By John Lowe


206 Squadron: Coastal Command - 206 Squadron | John Lowe

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(Last updated: 02.03.14)


This page contains 206 Squadron details on the following:

  • History of the squadron
  • Squadron badge
  • WWII bases
  • Squadron group photographs:

*1941 Aldergrove

*1942 Aldergrove
*1944 Azores
*1945 Leuchars
*1945 Leuchars - 6th June

History of the 206


The 206 Squadron was originally formed in 1916 and served in France as a Fighter, Bomber and Reconnaissance Squadron. After the end of the First World War the squadron returned to England and was renumbered No. 47 Squadron on the 1st of February 1920. The expansion of the RAF in the mid 1930's began to produce an increased flow of aircraft and in June 1936, 206 Squadron reformed at RAF Manston as a General Reconnaissance Squadron flying Avro Ansons.

In August 1936 the Squadron was transferred to Coastal Command and in March 1938 presented with its emblem the 'Octopus'. With the outbreak of the Second World War the Squadron consisted of 24 aircraft, some of which were the Anson and some the Lockheed Hudson. By 1942 the Hudsons were being replaced by the Boeing Fortress II and IIA however one of the last tasks for the Hudsons was to take part in the '1,000 Bomber Raids' over Germany (within the 'F/Lt Ken Bass' section in the '1942' subsection). The Fortress II's and IIA's provided the facility to cover a much greater area than had been previously available and the 206 moved to the Azores to provide convoy protection. 

In April 1944 the 206 moved back to the U.K and they converted to Consolidated Liberators, this replaced the Fortress as it enabled the crews to conduct successful night sorties using radar against the German U-Boats. There were patrol duties over the Norwegian coastal areas that the unit continued for the remainder of the war. With the end of the war in Europe, 206 were tasked with the transport of freight to India and then returning home ex-POW's from the Far East until 206 was disbanded in April 1946. By the end of the war 206 Squadron had destroyed a total of 10 and assisted in the destruction of a further 2 U-Boats.  206 Squadron personnel had received 37 Distinguished Flying Crosses and 13 Distinguished Flying medals, sadly the Squadron had also lost a total of 274 personnel.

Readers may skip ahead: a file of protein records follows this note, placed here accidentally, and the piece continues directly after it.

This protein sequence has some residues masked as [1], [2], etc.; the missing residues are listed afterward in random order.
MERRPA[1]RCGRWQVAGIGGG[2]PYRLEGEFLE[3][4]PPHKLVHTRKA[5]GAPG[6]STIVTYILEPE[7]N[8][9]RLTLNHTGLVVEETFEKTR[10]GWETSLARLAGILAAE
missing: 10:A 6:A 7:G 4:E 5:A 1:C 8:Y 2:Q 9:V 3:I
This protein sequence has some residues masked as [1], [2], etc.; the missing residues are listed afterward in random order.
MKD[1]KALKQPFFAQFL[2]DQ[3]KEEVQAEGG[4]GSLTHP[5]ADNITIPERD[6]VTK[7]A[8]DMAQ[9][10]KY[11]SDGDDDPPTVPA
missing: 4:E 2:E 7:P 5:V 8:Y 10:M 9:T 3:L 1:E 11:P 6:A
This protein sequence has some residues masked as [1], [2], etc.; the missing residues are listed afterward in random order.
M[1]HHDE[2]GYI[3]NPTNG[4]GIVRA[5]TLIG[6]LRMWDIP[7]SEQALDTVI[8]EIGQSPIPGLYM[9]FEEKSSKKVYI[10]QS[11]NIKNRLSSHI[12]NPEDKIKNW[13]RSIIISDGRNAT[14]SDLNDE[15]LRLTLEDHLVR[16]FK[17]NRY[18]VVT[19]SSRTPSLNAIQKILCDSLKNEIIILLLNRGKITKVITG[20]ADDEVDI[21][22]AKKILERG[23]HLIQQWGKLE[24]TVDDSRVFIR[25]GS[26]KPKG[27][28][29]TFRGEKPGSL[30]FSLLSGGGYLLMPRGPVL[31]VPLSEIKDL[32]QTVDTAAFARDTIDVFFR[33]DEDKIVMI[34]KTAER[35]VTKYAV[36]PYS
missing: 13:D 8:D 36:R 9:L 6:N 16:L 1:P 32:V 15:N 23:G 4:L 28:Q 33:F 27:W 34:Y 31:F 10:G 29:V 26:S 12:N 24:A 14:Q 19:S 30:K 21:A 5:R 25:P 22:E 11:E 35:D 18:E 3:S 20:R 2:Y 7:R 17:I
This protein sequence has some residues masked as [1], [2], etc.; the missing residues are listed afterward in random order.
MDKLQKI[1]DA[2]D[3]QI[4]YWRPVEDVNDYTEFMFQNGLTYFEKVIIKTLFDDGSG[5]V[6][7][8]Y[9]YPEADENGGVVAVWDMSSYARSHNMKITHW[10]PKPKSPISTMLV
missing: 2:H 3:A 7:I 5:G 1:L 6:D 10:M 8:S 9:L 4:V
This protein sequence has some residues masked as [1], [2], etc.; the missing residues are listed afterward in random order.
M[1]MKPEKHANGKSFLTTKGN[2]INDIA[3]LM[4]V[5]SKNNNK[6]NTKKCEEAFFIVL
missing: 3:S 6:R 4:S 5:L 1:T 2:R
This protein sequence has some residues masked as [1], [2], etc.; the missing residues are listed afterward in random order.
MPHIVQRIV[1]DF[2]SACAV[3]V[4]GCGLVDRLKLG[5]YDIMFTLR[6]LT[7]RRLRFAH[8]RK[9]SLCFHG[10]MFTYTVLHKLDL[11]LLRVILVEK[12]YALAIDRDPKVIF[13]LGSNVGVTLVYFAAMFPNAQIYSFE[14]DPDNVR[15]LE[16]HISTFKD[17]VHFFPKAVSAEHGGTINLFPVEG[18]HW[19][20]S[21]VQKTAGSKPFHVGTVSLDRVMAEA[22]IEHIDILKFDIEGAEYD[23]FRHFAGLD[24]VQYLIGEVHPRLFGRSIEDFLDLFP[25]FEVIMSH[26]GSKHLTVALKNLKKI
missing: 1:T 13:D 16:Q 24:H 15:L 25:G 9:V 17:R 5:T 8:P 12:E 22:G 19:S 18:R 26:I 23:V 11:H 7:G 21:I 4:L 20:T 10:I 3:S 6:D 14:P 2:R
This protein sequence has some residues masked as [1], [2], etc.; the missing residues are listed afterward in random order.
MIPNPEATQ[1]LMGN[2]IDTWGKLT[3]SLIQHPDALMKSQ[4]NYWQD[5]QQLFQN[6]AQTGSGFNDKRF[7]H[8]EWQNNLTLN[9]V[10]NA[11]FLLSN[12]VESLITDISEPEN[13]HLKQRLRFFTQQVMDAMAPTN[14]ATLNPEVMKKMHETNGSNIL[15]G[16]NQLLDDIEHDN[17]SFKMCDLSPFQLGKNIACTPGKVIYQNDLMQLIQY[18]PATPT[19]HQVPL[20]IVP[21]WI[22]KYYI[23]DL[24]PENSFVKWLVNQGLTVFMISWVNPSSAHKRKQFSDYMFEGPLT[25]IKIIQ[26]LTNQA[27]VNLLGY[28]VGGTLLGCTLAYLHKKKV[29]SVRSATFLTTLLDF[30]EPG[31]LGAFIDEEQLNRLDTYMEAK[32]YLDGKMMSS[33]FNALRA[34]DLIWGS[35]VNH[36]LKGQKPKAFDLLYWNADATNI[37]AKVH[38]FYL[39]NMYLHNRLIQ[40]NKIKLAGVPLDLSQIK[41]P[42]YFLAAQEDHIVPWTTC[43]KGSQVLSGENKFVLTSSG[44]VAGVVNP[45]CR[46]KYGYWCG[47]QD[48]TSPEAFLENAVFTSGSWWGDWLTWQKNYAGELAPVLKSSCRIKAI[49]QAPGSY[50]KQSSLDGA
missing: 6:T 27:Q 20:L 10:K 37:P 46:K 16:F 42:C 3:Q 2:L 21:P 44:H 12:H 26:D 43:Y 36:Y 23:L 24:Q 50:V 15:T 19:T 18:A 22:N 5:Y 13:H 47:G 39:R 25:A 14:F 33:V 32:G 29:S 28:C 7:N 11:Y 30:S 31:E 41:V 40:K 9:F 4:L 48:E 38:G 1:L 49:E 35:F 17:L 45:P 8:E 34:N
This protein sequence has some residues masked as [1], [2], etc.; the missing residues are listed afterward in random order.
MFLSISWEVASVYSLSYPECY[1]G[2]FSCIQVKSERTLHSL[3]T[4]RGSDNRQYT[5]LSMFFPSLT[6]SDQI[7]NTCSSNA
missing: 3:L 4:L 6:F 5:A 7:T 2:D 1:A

206 Badge

An octopus was approved by HRH King George VI in January 1938. The octopus, a very active creature, indicated the Squadrons vigourous approach to a challenge. It's also symbolic of the Squadron's maritime role. Interestingly I was contacted by Theresa Clarke whose husbands Grandfather was F/Sgt Geoffrey Turner, he apparently designed the octopus within the Units badge! You can find more information about him within the 'People Met On The Way' section.




'Nihil nos effugit' = 'Naught escapes us'

The unit badge is enclosed in the coloured Royal Air Force Blue, and inscribed in gold lettering with the name and number of the Squadron or Unit and the words 'Royal Air Force'. This in turn is encircled by a gold laurel wreath and the whole ensigned by a crown in proper colours. Below that is a scroll with the Squadron or Unit motto. The Tudor crown was used prior to the Accession of the present sovereign, when it was then changed to the Saint Edwards Crown.

206 Bases during WWII

Detatchments are listed in brackets:

  • Aug 1936: Bircham Newton (Carew Cheriton, Hooton Park, Aldergrove, St Eval)